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Farm debt is also expected to reach its highest ever level in 2019.
Across the country, farmers are struggling with particularly difficult financial realities. The past year has seen extreme flooding in the Midwest and drought in the West, a tariff war that resulted in commodity prices plummeting, and falling land value.
That combination of factors has left some wondering about the health of America’s farming economy, and worrying that the country may be headed toward a farm crisis like the one seen in the 1980s, when farmers experienced mass foreclosures. Testifying before the House Agriculture Committee in February, U.S. Agriculture Secretary Sonny Perdue sounded the alarm on debt. “Farm debt has been rising more rapidly over the last five years, increasing by 30 percent since 2013—up from $315 billion to $409 billion, according to USDA data, and up from $385 billion in just the last year—to levels seen in the 1980s,” Perdue said.
Now, new figures from the American Farm Bureau Federation are also sparking concern. From October 2018 to September 2019, Chapter 12 farm bankruptcies rose 24% from the prior year and reached the highest level since 2011. Twenty-seven states saw a rise in bankruptcies compared to the previous year. The report also estimates that farm debt will rise to $416 billion by the end of 2019.
“Farmers are amassing more debt as the cost of farming continues to increase,” said John Newton, the chief economist at the AFBF and the author of the report. As a result, farmers are taking out operating and real estate loans, and resorting to bankruptcy when they can’t pay them back.
Chapter 12 bankruptcies are only open to family farmers and family fishermen, allowing them to restructure their finances to avoid foreclosure. Farmers must propose a plan to pay creditors within three to five years. This year, President Trump signed into law the Family Farmer Relief Act of 2019, which increased the debt limit for Chapter 12 bankruptcy eligibility from $4.4 million to $10 million. Farm debt is largely held by commercial banks and the nationwide Farm Credit System, a network of lending cooperatives.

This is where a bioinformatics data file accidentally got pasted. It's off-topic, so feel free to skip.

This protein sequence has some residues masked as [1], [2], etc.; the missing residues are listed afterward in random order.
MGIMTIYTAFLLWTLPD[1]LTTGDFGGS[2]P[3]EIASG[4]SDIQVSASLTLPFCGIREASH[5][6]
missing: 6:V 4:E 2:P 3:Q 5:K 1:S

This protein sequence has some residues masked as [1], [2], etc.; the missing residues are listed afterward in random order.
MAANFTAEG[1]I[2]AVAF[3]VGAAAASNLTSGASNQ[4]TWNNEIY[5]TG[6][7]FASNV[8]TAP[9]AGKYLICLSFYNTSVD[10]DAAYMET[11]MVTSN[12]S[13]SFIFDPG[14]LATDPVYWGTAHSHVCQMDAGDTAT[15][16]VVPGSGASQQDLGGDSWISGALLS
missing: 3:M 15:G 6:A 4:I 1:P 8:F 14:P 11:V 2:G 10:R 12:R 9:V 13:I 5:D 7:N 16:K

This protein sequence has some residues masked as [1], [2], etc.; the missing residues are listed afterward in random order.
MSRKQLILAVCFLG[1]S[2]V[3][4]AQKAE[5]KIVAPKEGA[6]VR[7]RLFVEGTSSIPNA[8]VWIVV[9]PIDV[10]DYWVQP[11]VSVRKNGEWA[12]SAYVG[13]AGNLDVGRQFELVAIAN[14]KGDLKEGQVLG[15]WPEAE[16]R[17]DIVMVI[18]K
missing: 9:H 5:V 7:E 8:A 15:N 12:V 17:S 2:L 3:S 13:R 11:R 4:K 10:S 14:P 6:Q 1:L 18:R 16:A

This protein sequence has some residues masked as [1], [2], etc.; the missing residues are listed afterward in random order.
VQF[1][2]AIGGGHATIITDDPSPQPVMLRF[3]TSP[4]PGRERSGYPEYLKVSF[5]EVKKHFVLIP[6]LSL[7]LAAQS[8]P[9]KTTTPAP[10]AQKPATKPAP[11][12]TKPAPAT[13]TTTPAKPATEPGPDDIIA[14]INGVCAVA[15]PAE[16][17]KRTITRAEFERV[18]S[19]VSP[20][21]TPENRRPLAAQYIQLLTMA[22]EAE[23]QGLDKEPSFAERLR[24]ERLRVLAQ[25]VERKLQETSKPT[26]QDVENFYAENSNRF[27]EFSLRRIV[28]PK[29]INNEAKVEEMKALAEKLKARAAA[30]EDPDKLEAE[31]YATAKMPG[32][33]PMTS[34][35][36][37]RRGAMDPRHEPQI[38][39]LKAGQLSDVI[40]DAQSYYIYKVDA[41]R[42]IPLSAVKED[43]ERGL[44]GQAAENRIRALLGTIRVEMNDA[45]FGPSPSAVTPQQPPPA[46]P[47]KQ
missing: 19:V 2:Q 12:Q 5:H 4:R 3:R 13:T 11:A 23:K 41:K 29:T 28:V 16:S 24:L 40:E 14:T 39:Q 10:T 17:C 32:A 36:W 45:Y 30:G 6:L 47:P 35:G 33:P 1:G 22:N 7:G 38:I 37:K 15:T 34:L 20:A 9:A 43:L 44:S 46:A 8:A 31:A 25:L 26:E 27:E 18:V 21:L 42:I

Farms in the Midwest were particularly hard hit by bankruptcies in the past year, which Newton said is the result of persistently low commodity prices on corn, soybean and wheat, all staples of the region. More than 40% of the 580 farm bankruptcies happened in the heartland, and the region filled the top ten list for states with the highest numbers of bankruptcies. Wisconsin came in first, with 48 filings. Nebraska, Kansas, Iowa, and Minnesota were also in the top ten. Much of the Midwest experience bankruptcy filings at or above ten-year highs.
Those numbers are ringing alarm bells in a region where direct agriculture jobs—including farming and ranching—make up around 8% or more of a state’s total jobs.
But in writing about farm bankruptcies in 2018, researchers Robert Dinterman and Ani Katchova from the Ohio State University said that it is important to note that bankruptcies are only one indicator of the agricultural industry’s health. When looking at incomes, the picture is equally bleak. The researchers wrote that “it is a testament to farmers’ resiliency that there have not been more chapter 12s filed over the past five years of declining net farm incomes.”